Dean Acheson and the Turkish-American alliance, 1945-1953
Mc Connel, Adam Bennett (2014) Dean Acheson and the Turkish-American alliance, 1945-1953. [Thesis]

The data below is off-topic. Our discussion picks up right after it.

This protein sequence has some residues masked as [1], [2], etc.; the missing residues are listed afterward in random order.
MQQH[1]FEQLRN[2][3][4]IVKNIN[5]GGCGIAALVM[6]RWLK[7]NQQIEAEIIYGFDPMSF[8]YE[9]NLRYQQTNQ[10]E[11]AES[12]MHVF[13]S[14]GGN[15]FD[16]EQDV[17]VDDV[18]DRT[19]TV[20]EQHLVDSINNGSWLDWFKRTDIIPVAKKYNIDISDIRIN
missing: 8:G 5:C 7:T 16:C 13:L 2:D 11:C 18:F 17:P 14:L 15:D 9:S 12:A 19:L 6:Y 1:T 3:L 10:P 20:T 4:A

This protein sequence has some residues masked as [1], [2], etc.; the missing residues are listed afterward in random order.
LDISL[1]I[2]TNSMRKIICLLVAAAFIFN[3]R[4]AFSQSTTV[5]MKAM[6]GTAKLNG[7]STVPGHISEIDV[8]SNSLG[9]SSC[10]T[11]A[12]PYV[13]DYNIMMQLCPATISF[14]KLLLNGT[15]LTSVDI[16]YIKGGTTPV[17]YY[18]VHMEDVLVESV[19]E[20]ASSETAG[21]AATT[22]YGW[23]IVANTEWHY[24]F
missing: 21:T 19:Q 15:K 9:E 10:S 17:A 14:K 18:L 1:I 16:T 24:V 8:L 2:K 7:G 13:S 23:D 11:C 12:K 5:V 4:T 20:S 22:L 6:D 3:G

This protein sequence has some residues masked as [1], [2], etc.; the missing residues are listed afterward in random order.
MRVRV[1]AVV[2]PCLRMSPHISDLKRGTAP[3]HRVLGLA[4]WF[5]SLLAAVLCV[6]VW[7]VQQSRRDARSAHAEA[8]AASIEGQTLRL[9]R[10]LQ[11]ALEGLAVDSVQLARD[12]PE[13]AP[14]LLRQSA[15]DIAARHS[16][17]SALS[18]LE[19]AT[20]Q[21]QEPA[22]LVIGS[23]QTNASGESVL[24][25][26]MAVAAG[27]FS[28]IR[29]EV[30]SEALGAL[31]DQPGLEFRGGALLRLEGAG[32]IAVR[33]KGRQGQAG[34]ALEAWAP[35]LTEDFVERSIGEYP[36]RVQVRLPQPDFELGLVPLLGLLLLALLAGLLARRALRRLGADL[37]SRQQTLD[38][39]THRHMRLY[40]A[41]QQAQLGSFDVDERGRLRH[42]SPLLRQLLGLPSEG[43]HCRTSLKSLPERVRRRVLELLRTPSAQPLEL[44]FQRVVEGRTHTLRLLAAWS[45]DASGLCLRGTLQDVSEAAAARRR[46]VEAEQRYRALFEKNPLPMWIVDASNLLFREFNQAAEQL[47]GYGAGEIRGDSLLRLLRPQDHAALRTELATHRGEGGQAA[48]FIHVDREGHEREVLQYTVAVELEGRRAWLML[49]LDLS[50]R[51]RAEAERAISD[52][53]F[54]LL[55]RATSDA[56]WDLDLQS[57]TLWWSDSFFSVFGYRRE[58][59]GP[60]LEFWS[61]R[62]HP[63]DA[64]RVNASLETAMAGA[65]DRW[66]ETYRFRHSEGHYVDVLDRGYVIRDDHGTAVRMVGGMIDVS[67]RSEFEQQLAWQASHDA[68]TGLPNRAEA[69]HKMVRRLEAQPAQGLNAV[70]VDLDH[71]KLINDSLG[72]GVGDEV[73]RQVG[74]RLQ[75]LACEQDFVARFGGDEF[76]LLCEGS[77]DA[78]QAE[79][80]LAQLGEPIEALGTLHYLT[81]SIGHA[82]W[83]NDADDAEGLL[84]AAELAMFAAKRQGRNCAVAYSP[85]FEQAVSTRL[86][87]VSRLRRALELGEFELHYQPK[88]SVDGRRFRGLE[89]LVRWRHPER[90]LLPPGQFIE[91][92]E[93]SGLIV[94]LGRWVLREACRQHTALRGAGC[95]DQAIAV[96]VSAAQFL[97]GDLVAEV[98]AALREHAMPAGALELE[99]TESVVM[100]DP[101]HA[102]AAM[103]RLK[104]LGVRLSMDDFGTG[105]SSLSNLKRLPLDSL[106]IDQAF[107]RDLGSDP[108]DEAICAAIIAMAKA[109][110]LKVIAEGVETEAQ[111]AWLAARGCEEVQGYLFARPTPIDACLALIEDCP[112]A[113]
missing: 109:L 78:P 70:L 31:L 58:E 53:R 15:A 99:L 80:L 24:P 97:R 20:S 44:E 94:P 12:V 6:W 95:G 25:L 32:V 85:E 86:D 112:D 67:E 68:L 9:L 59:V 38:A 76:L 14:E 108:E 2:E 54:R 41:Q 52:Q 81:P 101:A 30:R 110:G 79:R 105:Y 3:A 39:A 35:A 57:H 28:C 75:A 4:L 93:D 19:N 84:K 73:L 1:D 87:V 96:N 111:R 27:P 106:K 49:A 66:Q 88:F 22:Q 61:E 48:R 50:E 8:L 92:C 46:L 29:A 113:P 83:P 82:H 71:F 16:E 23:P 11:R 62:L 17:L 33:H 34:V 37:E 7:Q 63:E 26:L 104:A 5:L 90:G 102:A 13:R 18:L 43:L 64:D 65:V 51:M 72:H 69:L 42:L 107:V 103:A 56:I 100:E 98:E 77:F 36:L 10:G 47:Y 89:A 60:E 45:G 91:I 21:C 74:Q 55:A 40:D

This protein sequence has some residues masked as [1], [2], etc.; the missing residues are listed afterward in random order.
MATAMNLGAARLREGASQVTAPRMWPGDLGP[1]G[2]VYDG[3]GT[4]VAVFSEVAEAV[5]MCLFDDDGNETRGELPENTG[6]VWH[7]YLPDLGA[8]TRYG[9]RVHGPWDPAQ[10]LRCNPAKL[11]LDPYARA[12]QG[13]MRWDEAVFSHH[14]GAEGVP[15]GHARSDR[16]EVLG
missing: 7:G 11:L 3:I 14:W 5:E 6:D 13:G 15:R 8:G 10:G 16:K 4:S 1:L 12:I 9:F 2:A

The early Cold War historiography on Turkish-American relations has long been dominated by chronological narratives that explained post-WWII developments in relations between the two countries either through an ideological account, or through an attempt to identify which officials, usually on the U.S. side, pushed for and promoted closer ties between the two states. This dissertation, based on research performed in the U.S. National Archives in College Park, Maryland and the Harry S. Truman Presidential Library in Independence, Missouri, breaks with the traditional post-WWII historiography on Turkish-American relations by focusing on one official, U.S. Secretary of State Dean Acheson, in order to provide a more comprehensive account of how Turkish-U.S. relations developed between 1945 and 1953. Through concentration on Acheson’s life, character, career, and approach to diplomacy, this dissertation explores the decisions that Acheson took concerning U.S. relations with Turkey, and his interactions with Turkish officials, especially Turkish Ambassador to the U.S. Feridun Cemal Erkin. Additionally, the text focuses on the postwar U.S. political and social context in order to provide a more complete examination of the factors which Secretary Acheson considered while formulating policies towards Turkey that eventually resulted in Turkish accession to NATO. Ultimately, this thesis provides a new conceptual framework for post-WWII Turkish-U.S. events, and concludes that Acheson was the single most important U.S. official responsible for developments in post-WWII Turkish-American affairs. Furthermore, the U.S. Congress is identified as the single greatest impediment, on the U.S. side, to faster development in Turkish-U.S. relations after WWII.
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